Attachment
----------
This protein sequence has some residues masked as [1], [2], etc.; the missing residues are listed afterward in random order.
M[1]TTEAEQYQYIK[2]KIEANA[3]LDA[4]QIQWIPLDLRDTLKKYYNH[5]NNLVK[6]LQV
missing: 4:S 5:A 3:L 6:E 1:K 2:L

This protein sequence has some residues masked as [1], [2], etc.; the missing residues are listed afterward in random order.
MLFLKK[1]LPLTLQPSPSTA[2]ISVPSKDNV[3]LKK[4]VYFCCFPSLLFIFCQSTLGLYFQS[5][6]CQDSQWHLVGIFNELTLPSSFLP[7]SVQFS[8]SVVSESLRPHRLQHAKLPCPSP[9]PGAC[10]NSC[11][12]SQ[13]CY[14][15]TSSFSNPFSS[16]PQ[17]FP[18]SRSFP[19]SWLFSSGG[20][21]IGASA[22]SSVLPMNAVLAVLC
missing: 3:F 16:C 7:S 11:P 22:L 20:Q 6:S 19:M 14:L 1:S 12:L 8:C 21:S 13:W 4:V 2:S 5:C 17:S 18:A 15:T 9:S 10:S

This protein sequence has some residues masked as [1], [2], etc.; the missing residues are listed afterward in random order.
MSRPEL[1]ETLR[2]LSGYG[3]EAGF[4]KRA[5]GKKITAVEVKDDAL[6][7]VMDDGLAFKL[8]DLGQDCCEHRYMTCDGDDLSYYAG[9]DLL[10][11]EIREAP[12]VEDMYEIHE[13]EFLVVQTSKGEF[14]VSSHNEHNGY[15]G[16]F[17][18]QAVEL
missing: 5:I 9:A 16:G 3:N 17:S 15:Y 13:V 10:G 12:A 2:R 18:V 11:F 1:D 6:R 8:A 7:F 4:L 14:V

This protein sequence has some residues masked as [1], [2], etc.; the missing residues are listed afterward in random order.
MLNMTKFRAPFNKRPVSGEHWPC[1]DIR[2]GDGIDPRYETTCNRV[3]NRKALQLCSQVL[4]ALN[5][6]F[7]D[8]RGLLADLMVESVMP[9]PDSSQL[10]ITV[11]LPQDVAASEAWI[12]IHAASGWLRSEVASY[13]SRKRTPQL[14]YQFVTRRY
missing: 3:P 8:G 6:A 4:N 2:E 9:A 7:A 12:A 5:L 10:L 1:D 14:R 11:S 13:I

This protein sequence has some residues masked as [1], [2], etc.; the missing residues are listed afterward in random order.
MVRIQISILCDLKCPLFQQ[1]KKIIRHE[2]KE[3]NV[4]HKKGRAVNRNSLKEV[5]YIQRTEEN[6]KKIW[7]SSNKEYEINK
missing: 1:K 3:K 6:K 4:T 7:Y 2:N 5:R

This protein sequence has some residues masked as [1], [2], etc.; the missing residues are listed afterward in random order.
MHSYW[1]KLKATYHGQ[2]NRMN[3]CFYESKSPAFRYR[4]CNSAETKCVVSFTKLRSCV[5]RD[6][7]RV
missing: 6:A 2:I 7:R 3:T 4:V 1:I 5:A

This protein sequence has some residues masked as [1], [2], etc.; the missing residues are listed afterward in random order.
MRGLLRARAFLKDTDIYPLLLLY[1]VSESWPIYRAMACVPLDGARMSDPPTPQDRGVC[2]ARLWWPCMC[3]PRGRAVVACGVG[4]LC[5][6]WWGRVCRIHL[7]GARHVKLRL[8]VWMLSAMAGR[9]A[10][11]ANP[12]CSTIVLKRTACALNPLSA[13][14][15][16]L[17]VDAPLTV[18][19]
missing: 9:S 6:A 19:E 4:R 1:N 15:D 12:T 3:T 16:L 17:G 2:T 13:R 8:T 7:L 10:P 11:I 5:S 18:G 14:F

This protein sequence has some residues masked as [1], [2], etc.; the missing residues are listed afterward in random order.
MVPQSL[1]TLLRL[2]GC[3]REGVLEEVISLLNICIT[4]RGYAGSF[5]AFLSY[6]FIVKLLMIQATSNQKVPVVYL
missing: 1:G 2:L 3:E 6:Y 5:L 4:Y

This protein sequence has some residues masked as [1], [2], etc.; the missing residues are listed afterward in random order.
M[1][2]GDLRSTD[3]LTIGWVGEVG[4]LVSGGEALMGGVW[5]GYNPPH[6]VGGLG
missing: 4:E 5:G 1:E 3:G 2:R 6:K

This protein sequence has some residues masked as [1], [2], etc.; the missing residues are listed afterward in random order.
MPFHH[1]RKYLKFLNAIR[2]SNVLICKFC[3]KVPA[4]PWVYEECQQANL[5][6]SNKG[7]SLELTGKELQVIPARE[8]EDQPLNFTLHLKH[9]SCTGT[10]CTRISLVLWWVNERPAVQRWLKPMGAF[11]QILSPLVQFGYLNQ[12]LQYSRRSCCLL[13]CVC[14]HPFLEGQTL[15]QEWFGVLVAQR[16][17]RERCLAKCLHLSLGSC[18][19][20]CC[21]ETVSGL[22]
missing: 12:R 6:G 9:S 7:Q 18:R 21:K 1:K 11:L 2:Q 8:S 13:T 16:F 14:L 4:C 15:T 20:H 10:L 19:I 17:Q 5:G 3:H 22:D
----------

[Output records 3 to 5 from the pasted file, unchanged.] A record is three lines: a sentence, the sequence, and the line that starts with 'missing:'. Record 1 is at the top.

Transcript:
This protein sequence has some residues masked as [1], [2], etc.; the missing residues are listed afterward in random order.
MSRPEL[1]ETLR[2]LSGYG[3]EAGF[4]KRA[5]GKKITAVEVKDDAL[6][7]VMDDGLAFKL[8]DLGQDCCEHRYMTCDGDDLSYYAG[9]DLL[10][11]EIREAP[12]VEDMYEIHE[13]EFLVVQTSKGEF[14]VSSHNEHNGY[15]G[16]F[17][18]QAVEL
missing: 5:I 9:A 16:G 3:N 17:S 15:Y 13:V 10:G 12:A 2:R 18:V 11:F 1:D 6:R 8:A 7:F 4:L 14:V

This protein sequence has some residues masked as [1], [2], etc.; the missing residues are listed afterward in random order.
MLNMTKFRAPFNKRPVSGEHWPC[1]DIR[2]GDGIDPRYETTCNRV[3]NRKALQLCSQVL[4]ALN[5][6]F[7]D[8]RGLLADLMVESVMP[9]PDSSQL[10]ITV[11]LPQDVAASEAWI[12]IHAASGWLRSEVASY[13]SRKRTPQL[14]YQFVTRRY
missing: 3:P 8:G 6:A 4:N 2:E 9:A 7:A 12:A 5:L 10:L 1:D 14:R 11:S 13:I

This protein sequence has some residues masked as [1], [2], etc.; the missing residues are listed afterward in random order.
MVRIQISILCDLKCPLFQQ[1]KKIIRHE[2]KE[3]NV[4]HKKGRAVNRNSLKEV[5]YIQRTEEN[6]KKIW[7]SSNKEYEINK
missing: 1:K 3:K 6:K 4:T 7:Y 2:N 5:R